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Published: April 9th 2018
Old house in the Jewish Quarter . Now used as a bar at night and this mixed food and produce market at night. They are mainly small artisan producers of cheeses, smallgoods or home cooked breads and meals
It was a busy day on public transport today; trams and buses zigzagging across Budapest for Natalia’s last day here.
The Ruin Bar, where we were meant to go last night but it was too busy, was abuzz with activity. It turns out it operates a very eclectic market of food, artisan produce, and home grown arts and clothes, before morphing into a very popular target at night. All the inviting colours and smells of the cheeses, salamis of all sizes, shapes and origins, combine with the ‘Free Bread’ stall to compile a visual sandwich that has your mouth drooling; and it’s calorie free. It turned out the bread was gluten free, not really free.
It’s a little intimidating at first as there’s so much random looking paraphernalia suspended from the ceiling, and various oddities wired, hooked or just stuck on the walls, that a safety helmet might be handy just in case. If it was all bundled together it would resemble a load I would dump at the tip; as it is, it’s art.
It was still early and the food stalls were hand blending masses of paprika into huge pots of simmering cabbage and meats, with
the stirrer dealing out the ‘add this, more of that’ type of directions. Spicy Hungarian and Serbian sausages spat and sizzled their presence at the crowd, but it was too early to submit to that temptation. A group of women called Hungarians For Migrants had a stall so I gave them a few coins, not realising at the time that my ‘generous’ donation of 1000 florints equates to a measly $3.30 or so. Makes me wonder how much I’ve been paying for stuff in this town. You need to understand the conversion, Steve !
This house, divided by a small entryway opening into a modest courtyard, had a plaque out the front with the simple but powerful message, ‘People once lived here.’ I’m not sure of the significance of this sign in the Jewish district but I’m sure it’s current use honours those occupants.
Natalia was keen to have morning tea at the Central Cafe so after the Market we gladly walked past the main shopping precinct, with some occasional pauses to window shop ( I’ll never understand that) , and were seated by the friendly staff . The Central Cafe was first opened in 1887, and is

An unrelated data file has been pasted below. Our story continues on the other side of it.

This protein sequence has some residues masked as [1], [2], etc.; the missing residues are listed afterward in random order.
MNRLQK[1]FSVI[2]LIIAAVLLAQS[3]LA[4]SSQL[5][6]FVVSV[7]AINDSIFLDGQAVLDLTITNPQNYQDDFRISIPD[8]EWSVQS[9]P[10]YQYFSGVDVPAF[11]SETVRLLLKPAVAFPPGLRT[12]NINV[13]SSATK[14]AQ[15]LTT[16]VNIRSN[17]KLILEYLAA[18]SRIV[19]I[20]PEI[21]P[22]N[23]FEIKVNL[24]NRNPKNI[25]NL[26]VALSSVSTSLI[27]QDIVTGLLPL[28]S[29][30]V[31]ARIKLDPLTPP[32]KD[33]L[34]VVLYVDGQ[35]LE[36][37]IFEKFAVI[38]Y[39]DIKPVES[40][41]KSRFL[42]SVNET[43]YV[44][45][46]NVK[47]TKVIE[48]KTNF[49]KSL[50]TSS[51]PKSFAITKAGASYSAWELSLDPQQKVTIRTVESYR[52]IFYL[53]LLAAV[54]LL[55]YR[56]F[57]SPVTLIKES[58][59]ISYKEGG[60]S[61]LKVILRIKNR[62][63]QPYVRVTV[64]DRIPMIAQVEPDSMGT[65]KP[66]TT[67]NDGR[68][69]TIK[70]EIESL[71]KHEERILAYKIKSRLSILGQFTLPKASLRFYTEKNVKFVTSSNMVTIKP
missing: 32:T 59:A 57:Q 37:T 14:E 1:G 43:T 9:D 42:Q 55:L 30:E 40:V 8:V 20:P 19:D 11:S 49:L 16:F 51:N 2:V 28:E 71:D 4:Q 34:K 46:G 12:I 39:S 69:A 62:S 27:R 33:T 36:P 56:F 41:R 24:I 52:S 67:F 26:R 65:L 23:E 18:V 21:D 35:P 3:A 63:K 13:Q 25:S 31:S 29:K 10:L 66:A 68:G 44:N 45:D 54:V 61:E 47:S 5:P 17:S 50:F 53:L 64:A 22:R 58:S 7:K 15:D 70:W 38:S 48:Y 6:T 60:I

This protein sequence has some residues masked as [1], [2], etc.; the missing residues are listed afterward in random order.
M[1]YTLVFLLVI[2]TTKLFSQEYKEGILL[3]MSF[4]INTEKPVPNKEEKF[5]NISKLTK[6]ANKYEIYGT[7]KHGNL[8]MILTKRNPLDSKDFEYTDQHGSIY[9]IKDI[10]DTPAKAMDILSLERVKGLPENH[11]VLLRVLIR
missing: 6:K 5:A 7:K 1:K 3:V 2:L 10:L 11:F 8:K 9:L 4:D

The Market House
A plaque on the wall simply states, ‘People used to live here’.
still one of the premier cafes in Budapest. It’s Art Nouveau style and high ceilings honours Budapests strong cultural history, and while I think most of the original features have probably been replaced ( was LED lighting invented back then?), it still has a special feel to it. I’m sure you can have coffee and cake as good at many places, but not with the attention and service provided by the proud staff of this establishment.
A tram dropped us at the rear of Parliament House and you could immediately sense a heightened military and police presence in the area. Today the Hungarian people had a chance to elect a new government or stay with the known divisive but quite popular party in power. Maybe protesters were anticipated but we never witnessed anything. The voters voted, its more of the same, so life goes on. I’m out of here in 2 days and our country has enough to contend with so.....
If your wondering, the Budapest Parliament Building is the large white, castle-like building that you see on the Danube in most of the cruise ads. Behind parliament is the Liberty Square, a lovely green park flanked by
The Central Cafe
Old world charm and service
The Stock Exchange, a large Soviet monument thanking the Russians for liberating Hungary ( and then taking over), and the American Embassy, an imposing stately couple of classic buildings, all safely protected by a large metal wall. Pre-Trump but the same objective.
After watching police set up cameras in the park and a stage being erected for a victory celebration, we took ‘Tim’s Scenic Tour Of Backstreets That Don’t Serve Food’ looking for lunch. Eventually we settled on the Hommus Bar near our appartment , had a delicious, hommus packed falafel pita and went back for Natalia to prepare to return to Luxembourg.
We had no other plans for the day but at the last minute Tim suggested we visit the Gellért Hill where the Citadel and the Liberation Monument stand. The Citadel, built in 1854, once housed 60 cannons and was a sign of the Hasburgs oppression of the Hungarian people. The Austrians eventually left in 1897 and a section of the gateway was destroyed as a symbol of victory. The Liberation Monument towers 140 metres over Budapest, stands 14 metres high and is acknowledgment of the Russian liberation of Budapest in 1945. It depicts a woman
facing Moscow holding a palm leaf with 2 smaller statues at the base symbolising progress and the battle against evil.
These monuments are a major Budapest attraction, partly because of their historical relevance, but mainly because Gellért Hill provides the best night time view of Budapest bar none.The many tour buses and full car parks lay testament to its popularity and as night fell the crowd grew to about 200 . We caught a tram and bus to within walking distance of the peak but rather than joining the crowds leaving, we took the dark, unlit track that wound down the very steep decline to the Elizabeth Bridge. Tim and I were either side of Sue ensuring she was safe because, while the path was asphalt, it was difficult to see in the dark.
Once at the Bridge we caught a passing bus which dropped us at the end of our street for a short walk home.
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